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article imageFDA Approves the Next-Gen Female Condom

By KJ Mullins     Mar 13, 2009 in Health
The FDA has just approved the next-gen female condom. This is a dream come true for public health advocates who have touted that the birth control is a way to protect women from the HIV virus.
Soon women whose partners refuse to use a condom can reach into their bags for an affordable 'rubber' of their own. The female condom has been on the market for 16 years but the cost has always been much higher than a male condom. It still is at $2.80 to $4 a piece. With the FDA approval for a next-gen female condom that price may change to just about 60 cents.
PR Newswire reports:
"We join women around the world in applauding the FDA's swift action to approve the FC2 female condom," stated Serra Sippel, executive director of the Center for Health and Gender Equity. "The HIV pandemic among women requires increased investment in woman-centered prevention options, and FC2 approval is an important step forward in putting the power of prevention in women's hands."
The next-gen condom is made out of synthetic nitrile, a product much less expensive for Chicago-based Female Health Company to produce.
Scientific America reports:
"Having a less expensive Female Condom increases the probability of women who need it having access to it," Mary Ann Leeper, the company's senior strategic adviser, told Reuters after the FDA approved the FC2 on Wednesday.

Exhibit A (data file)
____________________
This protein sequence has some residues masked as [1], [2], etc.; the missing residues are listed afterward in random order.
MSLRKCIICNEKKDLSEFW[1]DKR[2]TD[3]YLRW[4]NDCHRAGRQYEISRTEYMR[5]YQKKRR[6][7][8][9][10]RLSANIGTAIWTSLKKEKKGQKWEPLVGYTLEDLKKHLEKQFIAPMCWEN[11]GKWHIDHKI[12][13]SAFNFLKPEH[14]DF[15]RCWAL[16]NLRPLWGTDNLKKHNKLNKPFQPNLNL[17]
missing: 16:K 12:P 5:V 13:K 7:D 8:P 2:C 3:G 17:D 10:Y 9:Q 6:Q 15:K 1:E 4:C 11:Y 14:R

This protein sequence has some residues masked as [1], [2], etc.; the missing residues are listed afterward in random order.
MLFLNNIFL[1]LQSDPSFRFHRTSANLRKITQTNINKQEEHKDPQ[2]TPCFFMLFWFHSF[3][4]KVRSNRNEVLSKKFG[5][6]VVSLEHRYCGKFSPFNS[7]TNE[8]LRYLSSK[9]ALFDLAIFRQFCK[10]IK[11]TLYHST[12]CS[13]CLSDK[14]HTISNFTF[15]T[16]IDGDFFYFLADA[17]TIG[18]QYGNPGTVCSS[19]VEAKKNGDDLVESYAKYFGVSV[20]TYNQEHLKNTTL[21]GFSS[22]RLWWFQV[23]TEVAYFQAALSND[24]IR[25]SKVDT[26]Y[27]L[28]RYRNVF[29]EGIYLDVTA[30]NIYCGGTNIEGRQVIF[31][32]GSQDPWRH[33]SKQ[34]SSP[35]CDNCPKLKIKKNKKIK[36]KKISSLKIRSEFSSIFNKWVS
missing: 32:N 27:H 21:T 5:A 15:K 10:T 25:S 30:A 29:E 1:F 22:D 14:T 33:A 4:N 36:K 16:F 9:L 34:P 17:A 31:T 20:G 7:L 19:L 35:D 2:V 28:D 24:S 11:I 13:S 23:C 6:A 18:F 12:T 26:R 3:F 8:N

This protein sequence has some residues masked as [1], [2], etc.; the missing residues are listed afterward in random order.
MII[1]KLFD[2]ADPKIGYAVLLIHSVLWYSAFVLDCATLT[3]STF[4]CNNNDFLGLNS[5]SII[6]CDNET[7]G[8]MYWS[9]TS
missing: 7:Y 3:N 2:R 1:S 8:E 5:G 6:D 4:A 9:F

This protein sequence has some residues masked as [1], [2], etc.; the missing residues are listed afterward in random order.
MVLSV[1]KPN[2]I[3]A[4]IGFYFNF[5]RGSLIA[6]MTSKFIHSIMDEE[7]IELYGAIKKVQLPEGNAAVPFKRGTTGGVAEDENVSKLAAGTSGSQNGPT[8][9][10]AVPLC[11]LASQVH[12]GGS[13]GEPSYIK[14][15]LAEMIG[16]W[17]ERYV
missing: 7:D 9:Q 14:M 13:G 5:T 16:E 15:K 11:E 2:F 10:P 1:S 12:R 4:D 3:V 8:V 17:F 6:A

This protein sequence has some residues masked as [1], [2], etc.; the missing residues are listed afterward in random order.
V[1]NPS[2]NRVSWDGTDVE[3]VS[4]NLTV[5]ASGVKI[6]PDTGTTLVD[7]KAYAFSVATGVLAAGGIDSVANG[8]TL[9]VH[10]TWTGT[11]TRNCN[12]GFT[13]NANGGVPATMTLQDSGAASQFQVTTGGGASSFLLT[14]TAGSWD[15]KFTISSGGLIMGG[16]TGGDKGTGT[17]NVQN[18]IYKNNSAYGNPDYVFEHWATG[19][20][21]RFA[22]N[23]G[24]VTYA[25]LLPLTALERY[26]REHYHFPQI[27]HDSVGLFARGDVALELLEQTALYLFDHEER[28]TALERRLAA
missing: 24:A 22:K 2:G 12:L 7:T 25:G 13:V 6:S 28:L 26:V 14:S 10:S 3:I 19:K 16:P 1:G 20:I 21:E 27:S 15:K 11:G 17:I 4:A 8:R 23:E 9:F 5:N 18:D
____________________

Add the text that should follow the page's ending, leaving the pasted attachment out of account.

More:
The female condom works much like a male condom. Covering the cervix, it open with a ring that protects the outside of the vagina. It is about 6.5 inches long. The newer version will look the same but be made with the less expensive rubber.
So far the United Nations has distributed the original version to 142 countries. Some women have said that the condom is ugly and that it makes squeaking sounds. In the product information pamphlet it is recommended that women use the product three times before making a final decision on it. Because the outer ring is visible partners know that the birth control is being used.
The female condom has potential in saving lives. It gives women the power to protect themselves from the HIV virus and birth control. It is the only birth control that is made for women that blocks the virus from the body.
Prevention Now reports:
“Female condoms are a vital tool for prevention, women’s empowerment and communication between
partners, and in Zimbabwe, we greatly welcome this decision by the U.S. FDA,” said Edinah Masiyiwa,
executive director of Women’s Action Group (WAG) - Zimbabwe. “Women and men alike benefit
from the female condom, with regard to their health, happiness and pleasure.”
It may take up to a year for the next-gen condom to be on the market. Advocates are pushing for the United States government to react quickly though to ensure rapid expansion for female condom distribution and education.
"We praise Congress for including specific references to female condoms, as both male and female condoms are safe and effective HIV prevention tools that are available to women and men today. We now look to the next leader of the Office of the Global AIDS Coordinator to ensure that female condoms are truly available, accessible and well-programmed for women and men worldwide," said Serra Sippel.
For more information on the fight against AIDS sign up at Prevention Now. Net.
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